As we approach Thanksgiving, many of us reflect on the history of the Pilgrims coming to North America in search of religious freedom. With this in mind, First Parish Church in Plymouth, Massachusetts has a steep history and culture reflecting back hundreds of years.

First Parish Church is the birthplace of religious freedom in America. The congregation was founded in 1620 by the Pilgrims that landed in Plymouth. With continuous records dating back to 1606 from Scrooby, England, where these freedom-seekers were forced to worship in secret, Plymouth’s First Parish Church is possibly the oldest continuous Western spiritual institution in America.

During the Pilgrims’ first winter in Plymouth, described as the ‘winter of death,’ the settlers worshipped in a small, wooden structure near the harbor. A fort was constructed in 1622 and served as a place of worship until the Pilgrims built their first church in 1648—a simple square structure.

As the congregation grew and the structure fell into disrepair, it was replaced in 1683 by the second church. In 1744, the town gave the church land to build the third church to replace the 1683 structure and remained in use until 1831, when a fourth building, a large, gothic, wooden church, was constructed.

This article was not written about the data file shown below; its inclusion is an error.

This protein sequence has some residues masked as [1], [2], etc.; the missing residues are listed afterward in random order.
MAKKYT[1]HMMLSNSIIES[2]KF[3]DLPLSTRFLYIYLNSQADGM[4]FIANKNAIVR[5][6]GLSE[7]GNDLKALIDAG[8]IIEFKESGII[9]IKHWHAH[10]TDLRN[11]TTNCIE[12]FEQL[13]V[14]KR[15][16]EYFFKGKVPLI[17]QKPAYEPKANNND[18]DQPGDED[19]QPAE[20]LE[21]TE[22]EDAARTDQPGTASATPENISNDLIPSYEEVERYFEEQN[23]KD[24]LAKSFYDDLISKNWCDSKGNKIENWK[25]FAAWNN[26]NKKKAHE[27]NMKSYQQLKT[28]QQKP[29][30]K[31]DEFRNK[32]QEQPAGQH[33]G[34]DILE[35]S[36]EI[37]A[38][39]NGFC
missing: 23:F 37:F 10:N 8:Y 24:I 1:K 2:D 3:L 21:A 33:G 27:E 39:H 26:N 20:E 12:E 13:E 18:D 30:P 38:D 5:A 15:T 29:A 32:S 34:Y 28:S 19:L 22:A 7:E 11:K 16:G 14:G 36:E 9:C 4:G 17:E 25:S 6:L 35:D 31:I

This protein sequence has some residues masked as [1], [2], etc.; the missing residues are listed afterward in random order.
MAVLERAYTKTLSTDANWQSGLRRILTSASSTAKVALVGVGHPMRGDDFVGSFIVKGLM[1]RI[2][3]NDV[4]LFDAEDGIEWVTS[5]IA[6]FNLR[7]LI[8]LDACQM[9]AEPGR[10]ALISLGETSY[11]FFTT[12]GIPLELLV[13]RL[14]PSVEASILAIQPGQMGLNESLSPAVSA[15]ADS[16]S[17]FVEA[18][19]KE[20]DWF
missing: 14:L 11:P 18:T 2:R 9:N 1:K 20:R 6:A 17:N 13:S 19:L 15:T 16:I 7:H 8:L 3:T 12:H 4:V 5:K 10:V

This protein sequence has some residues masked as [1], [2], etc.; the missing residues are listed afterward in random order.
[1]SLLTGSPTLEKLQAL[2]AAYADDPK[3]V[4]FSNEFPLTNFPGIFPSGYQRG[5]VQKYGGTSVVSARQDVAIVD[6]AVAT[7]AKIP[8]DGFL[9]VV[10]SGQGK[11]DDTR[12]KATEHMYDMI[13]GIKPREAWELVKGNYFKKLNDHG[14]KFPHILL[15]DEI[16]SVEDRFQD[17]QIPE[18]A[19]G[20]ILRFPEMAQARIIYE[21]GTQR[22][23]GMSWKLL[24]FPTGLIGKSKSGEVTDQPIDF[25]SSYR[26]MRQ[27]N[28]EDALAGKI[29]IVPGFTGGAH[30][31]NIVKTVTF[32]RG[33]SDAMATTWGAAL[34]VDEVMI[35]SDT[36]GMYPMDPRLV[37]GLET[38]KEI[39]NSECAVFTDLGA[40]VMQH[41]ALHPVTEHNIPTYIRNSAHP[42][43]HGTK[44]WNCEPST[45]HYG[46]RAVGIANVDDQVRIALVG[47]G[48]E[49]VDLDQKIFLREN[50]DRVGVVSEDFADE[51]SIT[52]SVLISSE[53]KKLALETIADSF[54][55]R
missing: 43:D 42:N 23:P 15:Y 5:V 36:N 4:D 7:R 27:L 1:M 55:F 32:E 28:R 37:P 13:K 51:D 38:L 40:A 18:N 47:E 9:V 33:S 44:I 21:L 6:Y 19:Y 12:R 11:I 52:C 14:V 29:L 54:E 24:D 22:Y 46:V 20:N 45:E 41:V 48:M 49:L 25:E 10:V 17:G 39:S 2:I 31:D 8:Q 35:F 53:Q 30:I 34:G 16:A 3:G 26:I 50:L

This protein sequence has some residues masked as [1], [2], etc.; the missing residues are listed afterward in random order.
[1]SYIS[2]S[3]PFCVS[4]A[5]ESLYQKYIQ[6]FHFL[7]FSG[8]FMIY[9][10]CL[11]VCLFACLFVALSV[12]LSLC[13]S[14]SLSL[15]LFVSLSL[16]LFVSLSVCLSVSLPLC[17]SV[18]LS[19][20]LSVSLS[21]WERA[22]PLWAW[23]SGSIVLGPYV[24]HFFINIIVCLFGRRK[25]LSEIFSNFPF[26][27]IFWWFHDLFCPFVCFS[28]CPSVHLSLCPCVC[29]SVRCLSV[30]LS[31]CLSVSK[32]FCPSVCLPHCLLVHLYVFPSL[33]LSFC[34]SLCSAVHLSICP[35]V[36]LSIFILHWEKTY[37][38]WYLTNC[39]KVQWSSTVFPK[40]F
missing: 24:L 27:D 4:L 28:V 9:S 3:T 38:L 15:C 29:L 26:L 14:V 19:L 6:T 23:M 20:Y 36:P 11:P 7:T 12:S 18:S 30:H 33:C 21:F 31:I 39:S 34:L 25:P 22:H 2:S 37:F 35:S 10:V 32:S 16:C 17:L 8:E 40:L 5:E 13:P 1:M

In 1892, the Pilgrims lost a fourth church to fire and set out to build yet another church that would “enshrine the values and faith that have made our nation great.” That vision became reality thanks to many generous donors throughout America and was completed in 1897 and dedicated in 1899. This is the current building that still holds worship services today.

Envisioned to be a lasting memorial to the Pilgrims, the present 1899 church sits on the site where the Mayflower’s brave sailors gathered to worship nearly 400 years ago. The church represents the freedoms founded by the Pilgrims—freedoms that continue to draw immigrants to America from around the world.

In 2014, the church was listed on the National Register of Historic Places by the United States Department of the Interior due to its historic importance and architectural significance.

At the dedication in 1899, Arthur Lord, president of the Pilgrim Society, proclaimed: “To this generation came the duty and the opportunity to erect upon the ruins of the old church, a memorial, simple yet enduring, to the religious life of its founders, the last and best of the great memorials to the Pilgrims at Plymouth. Long may it stand, sustaining, elevating and inspiring the life and thought of this community, its portals ever open to the ‘new light yet to come.’”

For more information on First Parish Church Plymouth Church, visit

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Kelly Wise Valdes
Kelly Wise Valdes has been writing for the Osprey Observer since 2008. She graduated in 1989 from Florida Southern College with a B.S. in Communications and enjoys writing and traveling. She currently resides in northern Hillsborough County with her husband, David. When not traveling and writing, Kelly and her husband enjoy spending time with their five grown children (as well as their grandchildren) that still keep them very busy.